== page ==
An unfamiliar feeling came over me as I drove to Little Caesars Arena on Wednesday night.
It had been years since I had sensed something welling up inside me as I drove downtown on a frigid winter evening to watch the Detroit Red Wings. The throng of bustling fans who used to stream into Joe Louis Arena looked like they had rematerialized along Woodward Avenue at the Wings’ new home.
Sure, the location is different, but the vibe and the anticipation was suddenly the same because this team is relevant again — and perhaps playoff-bound.
The Wings hosted the Chicago Blackhawks on Wednesday — an Original Six game, yes — but this wasn’t about nostalgia (especially since the two teams now play in different conferences). It was about something else. It felt like hope that had finally been restored.
Yes, the Blackhawks did everything they could to extinguish that hope with a four-goal first period on their way to a 8-5 victory over the Wings. It may be hard to see the hope after games like these on TNT’s national telecast.
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But one game isn’t a season, or even half a season, or much of anything, really. It’s one out of 82, a fraction that tells us something but not everything. The loss to the lowly (or not) visiting Blackhawks, who fired their coach 12 games into this season and were still the third-worst team in the Western Conference even with the two points from Wednesday’s win, tells us the Wings still have one of the league’s worst defenses.
It also tells us the Blackhawks are suddenly hot with 12 points in their past nine games. And it tells us the Wings are resilient, after they cut the deficit to 4-3, and then to 6-5, against Hall of Fame-worthy goalie Marc-Andre Fleury — before they were done in by defenseman Nick Leddy’s terrible cross-ice pass in his own zone and then an empty-netter.
The loss left the Wings at 18-19-6, with 42 points after 43 games, and eight points behind the Boston Bruins for the final wild-card spot in the East.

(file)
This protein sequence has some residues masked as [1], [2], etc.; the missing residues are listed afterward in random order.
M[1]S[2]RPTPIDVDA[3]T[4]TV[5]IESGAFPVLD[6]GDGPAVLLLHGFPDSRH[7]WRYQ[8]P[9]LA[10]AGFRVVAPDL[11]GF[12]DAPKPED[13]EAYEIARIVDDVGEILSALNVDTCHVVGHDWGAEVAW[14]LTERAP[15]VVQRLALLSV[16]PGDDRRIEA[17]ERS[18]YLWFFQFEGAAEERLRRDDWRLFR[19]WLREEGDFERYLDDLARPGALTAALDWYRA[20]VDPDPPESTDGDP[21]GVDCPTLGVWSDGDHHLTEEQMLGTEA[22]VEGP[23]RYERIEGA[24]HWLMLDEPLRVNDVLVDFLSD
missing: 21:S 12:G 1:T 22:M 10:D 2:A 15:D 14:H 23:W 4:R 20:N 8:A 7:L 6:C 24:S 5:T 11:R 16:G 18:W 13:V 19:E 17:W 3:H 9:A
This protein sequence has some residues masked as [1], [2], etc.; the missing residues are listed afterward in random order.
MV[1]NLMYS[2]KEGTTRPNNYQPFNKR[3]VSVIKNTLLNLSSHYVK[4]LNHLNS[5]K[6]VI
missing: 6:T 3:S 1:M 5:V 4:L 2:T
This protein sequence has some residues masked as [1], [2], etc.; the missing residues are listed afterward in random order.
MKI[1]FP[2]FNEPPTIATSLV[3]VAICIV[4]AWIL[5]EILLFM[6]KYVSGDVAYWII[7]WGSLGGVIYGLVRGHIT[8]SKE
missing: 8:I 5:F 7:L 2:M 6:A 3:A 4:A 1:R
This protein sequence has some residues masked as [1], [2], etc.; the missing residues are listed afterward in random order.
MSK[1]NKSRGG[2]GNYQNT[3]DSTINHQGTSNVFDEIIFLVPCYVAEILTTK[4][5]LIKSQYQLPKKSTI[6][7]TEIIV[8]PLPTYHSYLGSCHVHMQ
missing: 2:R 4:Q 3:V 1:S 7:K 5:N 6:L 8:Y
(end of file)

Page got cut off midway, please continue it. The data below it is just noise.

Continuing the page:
After coach Jeff Blashill absorbed the usual salvo of what-went-wrong questions in the postmortem that follows every defeat, I asked him about the Wings’ playoff potential. Barely past the midpoint of the season, and after such a loss, it’s hard for anyone to look ahead and think of grander things.
But I think it’s important for these Wings to remember where they are in the standings and how so few of us thought they would be here. They should be reminded of the goal that still remains well within their reach.
“Our guys are aware of where we’re at,” Blashill said. “We kind of segment each five-game segment to try to be a playoff team each five games, so that’s something we talk lots about. We’ve got to make sure that we’re also doing it right on a nightly basis.”
I think that’s a brilliant approach. In football, you try to win the week. In baseball, you try to win the series. Five NHL games usually works out to a little more than a week’s worth of results with a mix of home and road games, which is a darn good barometer.
For the record, the Wings are 2-2-1 in their past five games. But another record that should be highlighted is their home record of 13-7-3, sixth-best in the conference and by far their best performance at home in years. It even outpaces their last great home record, achieved in 2015-16 when they went 22-13-6 en route to most recent playoff appearance.
That was also Blashill’s first year as the Wings’ coach. The thunder that roared through the Joe’s lower bowl, up into the cheap seats, reverberated through the rafters and cascaded over a sea of red-and-white championship banners was an exhilarating aural assault.
Little Caesars Arena is not quite there yet. Playoff series have to be won and Stanley Cups have to be raised before LCA truly matches what JLA was. But the new place is on its way.
“Yeah, our crowd,” Blashill said, when I asked him what the difference at home was this year. “The momentum in this building’s great. It’s a loud building. The fans are awesome and the crowd’s been outstanding.
“So to me that’s been a huge difference between home and away is we’ve gotten extra juice from our crowd. It’s allowed us to win some games that maybe we haven’t (in the past), that maybe we’ve been a little bit sloppy, maybe it’s covered up some things. But I think our crowd’s been great. To me, that’s been the greatest difference.”
I don’t know if the Wings will make the playoffs. I wouldn’t be surprised if they did, especially if they find a way to shore up the defense.
But I know this. The season is already a success because the Wings entered a conversation about the playoffs that few (if any) believed they had any business joining at the start of the season. The pipeline is full of youth and promise. And that feels like the kind of hope we haven’t had in Hockeytown for a long time.
Contact Carlos Monarrez at firstname.lastname@example.org and follow him on Twitter @cmonarrez.